AIFMD National Private Placement Regime and AIFM Third Country Passport
The AIFMD National Private Placement Regime has its pros and cons of course, which should be looked at with the understanding that, as of today, this regime represents the only feasible avenue available for European investors to access strategies that are executed and managed outside Europe. Whilst the AIFMD nevertheless provided for a third country AIFM passport, that hasn’t become a reality in the first version of the directive and there were rumors about a proposal to have it removed in the next iteration. More specifically, the destiny of the AIFMD National Private Placement Regime has always been linked to the implementation – or not – of the passport for third country AIFMs, with the phase out of the regime being triggered in principle by the application of the provisions on the passport for third country AIFMs. As the process of the first review of the AIFMD gathers momentum towards the end of 2020, we will have a better view of the intentions of the EU authorities and whether the third country AIFM passport will become a reality, superseding the AIFMD National Private Placement Regime.
The AIFMD Review
The process for review of the AIFMD should have been completed by 2017. However, it was only in 2018 that a first report was issued by KPMG, which was contracted by the EU Commission to start a review of the directive. More recently, in June 2020, another report on the functioning of the AIFMD was issued, this time directly by the EU Commission, to be followed by a white paper before the end of this year, presumably. This report hints again at the issue of effectiveness of the AIFMD National Private Placement Regime and finds that the inhomogeneous application across the EU is one of the cons of the current state of this regime. There seems to be a desire from some EU Member States, to achieve more homogeneity in the application and implementation at local level of the regime. However, we believe that for as long as there is no European regulation on the concept of marketing, further homogenization of this regime will be difficult, if not impossible, to achieve.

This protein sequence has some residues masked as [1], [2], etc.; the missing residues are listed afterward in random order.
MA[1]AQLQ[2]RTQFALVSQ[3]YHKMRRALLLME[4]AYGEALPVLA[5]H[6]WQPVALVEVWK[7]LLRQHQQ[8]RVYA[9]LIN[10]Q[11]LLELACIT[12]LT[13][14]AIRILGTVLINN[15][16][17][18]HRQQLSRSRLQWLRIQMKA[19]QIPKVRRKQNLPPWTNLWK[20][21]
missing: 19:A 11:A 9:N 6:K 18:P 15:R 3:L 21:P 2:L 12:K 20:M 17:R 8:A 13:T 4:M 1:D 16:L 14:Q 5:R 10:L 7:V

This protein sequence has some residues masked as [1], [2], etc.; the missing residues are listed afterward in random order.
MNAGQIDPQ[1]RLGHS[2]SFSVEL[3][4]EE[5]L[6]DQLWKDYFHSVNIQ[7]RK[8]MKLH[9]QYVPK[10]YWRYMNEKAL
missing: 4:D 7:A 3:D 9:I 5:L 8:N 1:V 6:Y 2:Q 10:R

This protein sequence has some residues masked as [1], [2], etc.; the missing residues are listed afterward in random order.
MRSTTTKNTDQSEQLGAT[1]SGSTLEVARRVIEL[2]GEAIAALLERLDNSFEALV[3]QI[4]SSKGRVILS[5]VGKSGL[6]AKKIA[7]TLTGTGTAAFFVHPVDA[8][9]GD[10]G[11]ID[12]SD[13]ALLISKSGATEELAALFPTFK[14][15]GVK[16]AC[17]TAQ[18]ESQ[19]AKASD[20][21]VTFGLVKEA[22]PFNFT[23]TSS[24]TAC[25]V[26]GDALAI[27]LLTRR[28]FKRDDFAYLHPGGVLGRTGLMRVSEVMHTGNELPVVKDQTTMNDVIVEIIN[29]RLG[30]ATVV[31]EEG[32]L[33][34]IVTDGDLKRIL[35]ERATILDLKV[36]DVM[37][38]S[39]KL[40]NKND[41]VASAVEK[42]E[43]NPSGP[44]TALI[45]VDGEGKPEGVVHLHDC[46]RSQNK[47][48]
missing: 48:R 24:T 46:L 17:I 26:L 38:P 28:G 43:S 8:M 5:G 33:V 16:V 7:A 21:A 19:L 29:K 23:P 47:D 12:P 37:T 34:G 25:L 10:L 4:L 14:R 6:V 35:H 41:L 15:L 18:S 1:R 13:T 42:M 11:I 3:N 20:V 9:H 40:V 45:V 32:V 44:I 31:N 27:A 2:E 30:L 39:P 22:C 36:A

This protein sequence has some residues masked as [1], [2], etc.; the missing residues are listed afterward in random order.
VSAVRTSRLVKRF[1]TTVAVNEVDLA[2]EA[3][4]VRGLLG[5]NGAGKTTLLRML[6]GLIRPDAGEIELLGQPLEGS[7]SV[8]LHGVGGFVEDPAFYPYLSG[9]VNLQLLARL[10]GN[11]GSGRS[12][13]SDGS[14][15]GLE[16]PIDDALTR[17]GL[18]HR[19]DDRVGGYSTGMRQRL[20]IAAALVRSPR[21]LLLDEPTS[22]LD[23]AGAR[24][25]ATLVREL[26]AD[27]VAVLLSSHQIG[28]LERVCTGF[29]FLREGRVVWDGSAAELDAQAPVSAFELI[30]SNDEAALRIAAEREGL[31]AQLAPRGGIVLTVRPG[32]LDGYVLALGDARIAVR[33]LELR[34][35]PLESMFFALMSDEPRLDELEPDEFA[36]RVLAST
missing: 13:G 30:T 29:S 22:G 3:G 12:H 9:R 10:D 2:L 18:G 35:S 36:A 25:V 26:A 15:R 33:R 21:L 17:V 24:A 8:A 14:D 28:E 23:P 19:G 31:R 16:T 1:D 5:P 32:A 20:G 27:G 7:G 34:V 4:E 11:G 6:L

Foreign managers willing to approach European investors using their foreign-domiciled funds have now gotten acquainted with the idea that under the AIFMD National Private Placement Regime it is required to have a degree of compliance with AIFMD and that costs are involved. It is common knowledge outside of Europe that before carrying out activities involving approaching investors based in Europe with non-European domiciled funds, the investment manager is required to make this intention known to local EU regulators and comply to a certain extent with the AIFMD, including the disclosures to investors, the annual and ongoing reporting directly with local authorities, and the appointment of so called ‘depositary lite’ entities in certain EU domiciles.
It remains of paramount importance for foreign managers to plan accurately – and ahead of time – their marketing endeavors under the AIFMD National Private Placement Regime because in some EU Member States the related process can take months whilst in others it is nearly instantaneous. Get in touch with us hereif you want to receive indications of the main EU domiciles where to start offering your non-EU funds under the AIFMD National Private Placement Regime.